Every single one of us has talent and meaningful contributions to offer. If you feel like you’ve been skipped in the talent distribution line, I’m here to show you otherwise and to encourage you to step out and share your wonderful gifts with a world eager to receive them.
How Much Talent Have We Been Given?
Jesus describes what this distribution looks like in the parable of the talents (Matthew 25:14-30). The master is going away on a journey. He divides and distributes his property up to his three servants to manage. One servant was given five talents, one was given two, and one was given only one talent.
I’ve often heard this parable and have always felt a tinge bad for the last servant until I found out what a talent was! A talent is a measurement of the weight of gold or silver and just one talent weighs in at approximately 75 lbs. 75 pounds of gold or silver. This sum would equal about a million U.S. dollars in today’s world.
So now that we have feeling sorry for the last servant off of the table, the story continues. Both of the first two servants invested and made a 100% return, but the last servant was afraid and hid his talent, not even earning interest, had he invested with bankers.
When Fear Strikes and We Hide Our Talents
“He also who had received the one talent came forward, saying, ‘Master, I knew you to be a hard man, reaping where you did not sow, and gathering where you scattered no seed, so I was afraid, and I went and hid your talent in the ground. Here, you have what is yours.’” (Matthew 25:24-25)
You might be tempted to sympathize with the one-talent-servant as I am. In my struggle with fear the past couple of years, I’ve often neglected to serve people and to give in a lot of the areas that I know I’m gifted in. I’ve retreated into isolation, with a million excuses. I’m trying to figure out my life. I can’t find the right place. I’m afraid.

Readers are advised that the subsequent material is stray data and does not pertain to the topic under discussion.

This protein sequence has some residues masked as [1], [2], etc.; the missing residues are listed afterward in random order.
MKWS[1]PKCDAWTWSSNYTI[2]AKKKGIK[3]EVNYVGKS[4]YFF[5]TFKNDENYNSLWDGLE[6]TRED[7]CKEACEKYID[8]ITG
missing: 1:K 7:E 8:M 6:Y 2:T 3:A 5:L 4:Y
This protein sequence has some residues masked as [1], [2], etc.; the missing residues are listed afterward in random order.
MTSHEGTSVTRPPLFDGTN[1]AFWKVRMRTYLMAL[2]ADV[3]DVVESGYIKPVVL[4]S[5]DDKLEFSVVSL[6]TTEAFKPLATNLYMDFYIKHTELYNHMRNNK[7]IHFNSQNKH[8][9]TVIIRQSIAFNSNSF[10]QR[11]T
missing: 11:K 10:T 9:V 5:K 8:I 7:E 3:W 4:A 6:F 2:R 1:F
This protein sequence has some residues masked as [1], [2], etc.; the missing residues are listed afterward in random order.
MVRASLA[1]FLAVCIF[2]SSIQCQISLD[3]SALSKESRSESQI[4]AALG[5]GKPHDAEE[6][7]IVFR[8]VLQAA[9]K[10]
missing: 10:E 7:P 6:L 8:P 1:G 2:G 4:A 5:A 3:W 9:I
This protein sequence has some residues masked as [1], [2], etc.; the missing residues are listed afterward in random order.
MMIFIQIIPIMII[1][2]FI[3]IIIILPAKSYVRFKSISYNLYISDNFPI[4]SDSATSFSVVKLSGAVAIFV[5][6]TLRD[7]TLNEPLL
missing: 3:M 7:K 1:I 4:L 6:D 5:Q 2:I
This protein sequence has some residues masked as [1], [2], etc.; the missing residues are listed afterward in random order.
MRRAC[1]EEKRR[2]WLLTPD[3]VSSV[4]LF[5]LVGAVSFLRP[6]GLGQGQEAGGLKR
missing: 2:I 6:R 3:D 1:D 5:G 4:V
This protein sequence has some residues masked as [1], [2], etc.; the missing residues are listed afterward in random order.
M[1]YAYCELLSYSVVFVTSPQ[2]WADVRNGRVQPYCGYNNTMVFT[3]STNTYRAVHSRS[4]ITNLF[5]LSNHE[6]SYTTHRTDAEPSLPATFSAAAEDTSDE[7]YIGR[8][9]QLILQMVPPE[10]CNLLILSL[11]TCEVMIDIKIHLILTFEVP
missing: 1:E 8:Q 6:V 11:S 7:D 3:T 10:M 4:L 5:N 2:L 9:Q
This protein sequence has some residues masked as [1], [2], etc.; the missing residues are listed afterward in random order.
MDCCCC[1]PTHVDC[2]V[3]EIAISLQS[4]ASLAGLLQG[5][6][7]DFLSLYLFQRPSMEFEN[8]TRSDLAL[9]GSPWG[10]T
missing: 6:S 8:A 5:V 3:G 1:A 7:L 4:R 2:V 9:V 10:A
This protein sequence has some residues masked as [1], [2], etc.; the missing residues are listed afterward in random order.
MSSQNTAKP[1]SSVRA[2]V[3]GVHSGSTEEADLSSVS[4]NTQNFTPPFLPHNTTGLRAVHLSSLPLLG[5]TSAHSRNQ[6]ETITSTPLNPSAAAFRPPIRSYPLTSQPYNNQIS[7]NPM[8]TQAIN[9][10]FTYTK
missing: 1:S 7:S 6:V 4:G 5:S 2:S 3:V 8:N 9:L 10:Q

A Reason to Fear Fear and Complacency
But in spite of the servant’s fear and excuses, the master’s response to him was not at all sympathetic! He didn’t tell him to lie down and talk about his childhood and attempt to dissect the root of his fears. The master did and said the scariest words and actions any one of us could fathom ever hearing and experiencing. “But his master answered him, ‘You wicked and slothful servant!….” (vs. 26) “And cast the worthless servant into the outer darkness. In that place there will be weeping and gnashing of teeth” (vs. 30)
It can be confusing to understand the severity of a response like that. In this parable, Jesus is using a monetary analogy for the talents and gifts we all have been freely given, but He’s also saying that these gifts and talents that we have are not our own. They are actually on loan and what we do with them is not for our own gain but for His.
Lastly, and most importantly, the servant’s lack of action showed that he didn’t love his master nor did he believe he was good.
Fear & Complacency is a Self-Life
Instead of joyfully receiving his talent and risking himself in order to possibly grow his master’s wealth, he operated out of a spirit of self-preservation. I imagine he was overwhelmed with the responsibility and resented it, hiding it and emphatically pushing it back with a “HERE! Take it back, I don’t want it!”
How often are we assaulted with this feeling? We know that God has given us a gift of hospitality, but we care too much what people might think of our home or whatever small things we have to offer to extend an invitation. We know that we have been gifted with a voice to sing, but to step on a stage in front of people is terrifying. We know that we’ve been gifted with sharing or writing or creating, but we don’t put in all of the work necessary to grow it because it’s often uncomfortable, we can’t decide if it’s what we really want to do, and it’s hard.